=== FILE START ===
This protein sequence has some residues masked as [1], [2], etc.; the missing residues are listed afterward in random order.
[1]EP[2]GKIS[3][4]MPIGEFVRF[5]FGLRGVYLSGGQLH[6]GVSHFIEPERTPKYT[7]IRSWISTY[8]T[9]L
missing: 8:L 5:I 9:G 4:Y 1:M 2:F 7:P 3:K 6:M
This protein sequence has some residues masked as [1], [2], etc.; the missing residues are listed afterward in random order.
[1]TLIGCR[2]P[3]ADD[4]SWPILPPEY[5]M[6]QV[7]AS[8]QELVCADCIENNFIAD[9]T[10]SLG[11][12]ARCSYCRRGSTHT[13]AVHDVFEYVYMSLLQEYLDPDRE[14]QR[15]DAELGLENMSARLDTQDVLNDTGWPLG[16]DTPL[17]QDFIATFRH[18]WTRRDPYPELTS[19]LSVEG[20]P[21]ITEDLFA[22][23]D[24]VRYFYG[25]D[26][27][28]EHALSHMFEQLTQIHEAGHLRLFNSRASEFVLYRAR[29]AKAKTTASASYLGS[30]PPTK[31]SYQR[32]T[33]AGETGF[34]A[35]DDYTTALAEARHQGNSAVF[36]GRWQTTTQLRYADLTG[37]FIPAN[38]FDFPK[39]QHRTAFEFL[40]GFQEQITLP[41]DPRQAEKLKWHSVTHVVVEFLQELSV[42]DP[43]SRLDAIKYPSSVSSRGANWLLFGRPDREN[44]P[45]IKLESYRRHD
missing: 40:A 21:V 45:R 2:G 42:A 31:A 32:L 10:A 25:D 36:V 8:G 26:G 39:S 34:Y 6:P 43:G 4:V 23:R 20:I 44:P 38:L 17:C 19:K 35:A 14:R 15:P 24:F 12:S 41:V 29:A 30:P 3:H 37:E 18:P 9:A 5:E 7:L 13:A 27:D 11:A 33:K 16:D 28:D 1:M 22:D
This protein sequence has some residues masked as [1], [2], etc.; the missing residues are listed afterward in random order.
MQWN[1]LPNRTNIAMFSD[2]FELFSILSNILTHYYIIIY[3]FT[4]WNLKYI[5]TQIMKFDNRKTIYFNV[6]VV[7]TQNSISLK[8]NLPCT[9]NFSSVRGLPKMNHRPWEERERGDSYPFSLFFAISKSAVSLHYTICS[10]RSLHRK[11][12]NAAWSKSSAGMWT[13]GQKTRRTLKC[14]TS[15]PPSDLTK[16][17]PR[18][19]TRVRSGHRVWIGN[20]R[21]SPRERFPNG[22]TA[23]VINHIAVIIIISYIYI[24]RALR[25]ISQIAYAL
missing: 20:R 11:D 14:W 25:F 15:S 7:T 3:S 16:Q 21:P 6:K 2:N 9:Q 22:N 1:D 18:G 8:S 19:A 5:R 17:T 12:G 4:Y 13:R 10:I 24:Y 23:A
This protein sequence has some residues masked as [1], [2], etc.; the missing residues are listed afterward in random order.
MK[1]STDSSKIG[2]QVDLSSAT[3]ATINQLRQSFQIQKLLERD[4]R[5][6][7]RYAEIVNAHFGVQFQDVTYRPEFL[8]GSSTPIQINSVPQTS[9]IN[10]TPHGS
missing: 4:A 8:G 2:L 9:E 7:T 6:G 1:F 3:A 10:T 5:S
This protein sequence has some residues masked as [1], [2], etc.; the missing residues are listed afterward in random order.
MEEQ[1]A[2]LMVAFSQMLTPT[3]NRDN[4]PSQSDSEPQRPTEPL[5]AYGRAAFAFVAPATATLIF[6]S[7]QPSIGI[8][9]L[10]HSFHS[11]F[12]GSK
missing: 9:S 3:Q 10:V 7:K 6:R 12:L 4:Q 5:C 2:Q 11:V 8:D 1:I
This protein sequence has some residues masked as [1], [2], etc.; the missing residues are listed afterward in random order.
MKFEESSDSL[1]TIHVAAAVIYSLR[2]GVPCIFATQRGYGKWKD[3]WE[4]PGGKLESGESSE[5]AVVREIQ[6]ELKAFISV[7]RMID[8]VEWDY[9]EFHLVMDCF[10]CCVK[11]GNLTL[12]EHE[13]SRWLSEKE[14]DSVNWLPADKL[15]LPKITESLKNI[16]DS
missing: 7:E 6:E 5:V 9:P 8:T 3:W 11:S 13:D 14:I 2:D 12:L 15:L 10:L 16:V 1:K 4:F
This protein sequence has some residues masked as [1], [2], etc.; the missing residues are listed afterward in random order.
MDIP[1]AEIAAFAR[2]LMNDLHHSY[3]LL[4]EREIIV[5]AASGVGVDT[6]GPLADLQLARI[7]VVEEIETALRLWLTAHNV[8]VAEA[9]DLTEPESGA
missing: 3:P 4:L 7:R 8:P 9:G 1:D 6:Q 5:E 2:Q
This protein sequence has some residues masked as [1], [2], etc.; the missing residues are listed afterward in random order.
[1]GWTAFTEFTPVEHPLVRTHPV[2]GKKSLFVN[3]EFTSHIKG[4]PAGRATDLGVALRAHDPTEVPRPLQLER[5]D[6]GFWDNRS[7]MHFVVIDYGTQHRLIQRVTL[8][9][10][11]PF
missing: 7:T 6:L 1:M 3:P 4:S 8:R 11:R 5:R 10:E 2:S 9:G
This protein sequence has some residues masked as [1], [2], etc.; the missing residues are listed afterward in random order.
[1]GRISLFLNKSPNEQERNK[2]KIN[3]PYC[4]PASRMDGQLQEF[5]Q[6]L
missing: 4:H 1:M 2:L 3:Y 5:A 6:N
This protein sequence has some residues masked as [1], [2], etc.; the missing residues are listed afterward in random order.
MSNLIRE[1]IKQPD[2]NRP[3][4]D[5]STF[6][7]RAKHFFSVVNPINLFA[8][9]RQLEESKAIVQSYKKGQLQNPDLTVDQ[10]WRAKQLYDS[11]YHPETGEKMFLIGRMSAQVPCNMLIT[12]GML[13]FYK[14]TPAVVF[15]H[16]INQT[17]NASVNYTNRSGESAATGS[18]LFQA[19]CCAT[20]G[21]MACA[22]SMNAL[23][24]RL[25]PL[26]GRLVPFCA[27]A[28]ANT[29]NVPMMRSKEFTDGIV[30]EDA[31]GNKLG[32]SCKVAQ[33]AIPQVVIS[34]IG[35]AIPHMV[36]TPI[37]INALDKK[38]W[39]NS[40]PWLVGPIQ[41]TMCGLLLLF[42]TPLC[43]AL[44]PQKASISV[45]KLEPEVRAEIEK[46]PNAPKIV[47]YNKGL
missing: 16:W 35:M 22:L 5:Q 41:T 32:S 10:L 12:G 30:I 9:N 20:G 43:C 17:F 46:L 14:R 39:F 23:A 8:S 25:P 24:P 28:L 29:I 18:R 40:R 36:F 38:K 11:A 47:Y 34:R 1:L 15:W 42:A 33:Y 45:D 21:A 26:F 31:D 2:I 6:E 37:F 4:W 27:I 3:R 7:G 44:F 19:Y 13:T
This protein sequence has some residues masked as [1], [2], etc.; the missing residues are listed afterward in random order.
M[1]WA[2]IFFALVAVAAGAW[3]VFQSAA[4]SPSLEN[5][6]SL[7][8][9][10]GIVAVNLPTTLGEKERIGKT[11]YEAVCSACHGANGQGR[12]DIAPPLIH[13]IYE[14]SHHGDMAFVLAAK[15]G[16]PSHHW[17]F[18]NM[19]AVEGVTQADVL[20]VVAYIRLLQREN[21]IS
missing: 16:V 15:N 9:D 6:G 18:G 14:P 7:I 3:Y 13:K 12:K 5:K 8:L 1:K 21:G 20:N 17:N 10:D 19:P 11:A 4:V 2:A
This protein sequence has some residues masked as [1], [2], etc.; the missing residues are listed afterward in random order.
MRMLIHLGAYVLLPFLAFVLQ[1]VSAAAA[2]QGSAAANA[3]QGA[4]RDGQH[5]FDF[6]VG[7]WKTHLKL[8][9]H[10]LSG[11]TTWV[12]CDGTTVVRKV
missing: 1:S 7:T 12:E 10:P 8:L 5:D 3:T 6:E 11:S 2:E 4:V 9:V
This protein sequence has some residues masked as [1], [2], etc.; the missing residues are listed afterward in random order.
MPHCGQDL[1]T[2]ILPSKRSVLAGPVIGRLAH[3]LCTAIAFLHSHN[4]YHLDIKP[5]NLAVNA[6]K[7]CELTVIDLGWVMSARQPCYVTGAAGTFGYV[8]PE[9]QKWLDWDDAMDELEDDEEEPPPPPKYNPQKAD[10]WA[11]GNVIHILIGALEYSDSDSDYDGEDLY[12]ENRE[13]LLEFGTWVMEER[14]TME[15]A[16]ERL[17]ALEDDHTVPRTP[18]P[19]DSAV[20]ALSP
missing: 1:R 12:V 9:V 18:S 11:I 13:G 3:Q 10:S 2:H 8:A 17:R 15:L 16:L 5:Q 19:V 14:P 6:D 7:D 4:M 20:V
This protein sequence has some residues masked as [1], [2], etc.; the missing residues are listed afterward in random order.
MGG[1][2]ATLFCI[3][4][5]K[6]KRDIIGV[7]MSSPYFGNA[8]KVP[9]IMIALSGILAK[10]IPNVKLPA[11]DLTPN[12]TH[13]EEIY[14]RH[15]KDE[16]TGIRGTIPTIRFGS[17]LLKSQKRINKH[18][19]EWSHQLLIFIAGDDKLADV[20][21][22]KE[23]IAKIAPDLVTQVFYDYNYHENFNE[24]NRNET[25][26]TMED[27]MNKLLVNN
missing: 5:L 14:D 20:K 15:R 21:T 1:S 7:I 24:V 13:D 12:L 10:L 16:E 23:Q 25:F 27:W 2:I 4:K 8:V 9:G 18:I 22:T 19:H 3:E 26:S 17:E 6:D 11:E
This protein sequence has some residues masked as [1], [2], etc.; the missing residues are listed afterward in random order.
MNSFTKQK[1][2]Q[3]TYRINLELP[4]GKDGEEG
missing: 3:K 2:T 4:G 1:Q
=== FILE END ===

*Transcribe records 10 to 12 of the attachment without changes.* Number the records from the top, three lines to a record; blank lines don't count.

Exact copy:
This protein sequence has some residues masked as [1], [2], etc.; the missing residues are listed afterward in random order.
MSNLIRE[1]IKQPD[2]NRP[3][4]D[5]STF[6][7]RAKHFFSVVNPINLFA[8][9]RQLEESKAIVQSYKKGQLQNPDLTVDQ[10]WRAKQLYDS[11]YHPETGEKMFLIGRMSAQVPCNMLIT[12]GML[13]FYK[14]TPAVVF[15]H[16]INQT[17]NASVNYTNRSGESAATGS[18]LFQA[19]CCAT[20]G[21]MACA[22]SMNAL[23][24]RL[25]PL[26]GRLVPFCA[27]A[28]ANT[29]NVPMMRSKEFTDGIV[30]EDA[31]GNKLG[32]SCKVAQ[33]AIPQVVIS[34]IG[35]AIPHMV[36]TPI[37]INALDKK[38]W[39]NS[40]PWLVGPIQ[41]TMCGLLLLF[42]TPLC[43]AL[44]PQKASISV[45]KLEPEVRAEIEK[46]PNAPKIV[47]YNKGL
missing: 16:W 35:M 22:L 5:Q 41:T 32:S 10:L 12:G 30:I 9:N 20:G 43:C 17:F 46:L 14:R 39:F 23:A 8:S 25:P 24:P 28:L 29:I 18:R 40:R 36:F 38:K 11:A 47:Y 34:R 1:L 15:W 42:A 33:Y 45:D 21:A 26:F 31:D 2:I 6:E 37:F 4:W 27:I 3:R 7:G 44:F 19:Y 13:T
This protein sequence has some residues masked as [1], [2], etc.; the missing residues are listed afterward in random order.
M[1]WA[2]IFFALVAVAAGAW[3]VFQSAA[4]SPSLEN[5][6]SL[7][8][9][10]GIVAVNLPTTLGEKERIGKT[11]YEAVCSACHGANGQGR[12]DIAPPLIH[13]IYE[14]SHHGDMAFVLAAK[15]G[16]PSHHW[17]F[18]NM[19]AVEGVTQADVL[20]VVAYIRLLQREN[21]IS
missing: 16:V 15:N 9:D 6:G 18:G 14:P 7:I 3:Y 13:K 12:K 5:K 8:L 1:K 21:G 20:N 17:N 10:D 19:P 11:A 4:V 2:A
This protein sequence has some residues masked as [1], [2], etc.; the missing residues are listed afterward in random order.
MRMLIHLGAYVLLPFLAFVLQ[1]VSAAAA[2]QGSAAANA[3]QGA[4]RDGQH[5]FDF[6]VG[7]WKTHLKL[8][9]H[10]LSG[11]TTWV[12]CDGTTVVRKV
missing: 1:S 7:T 12:E 10:P 8:L 5:D 3:T 6:E 11:S 2:E 4:V 9:V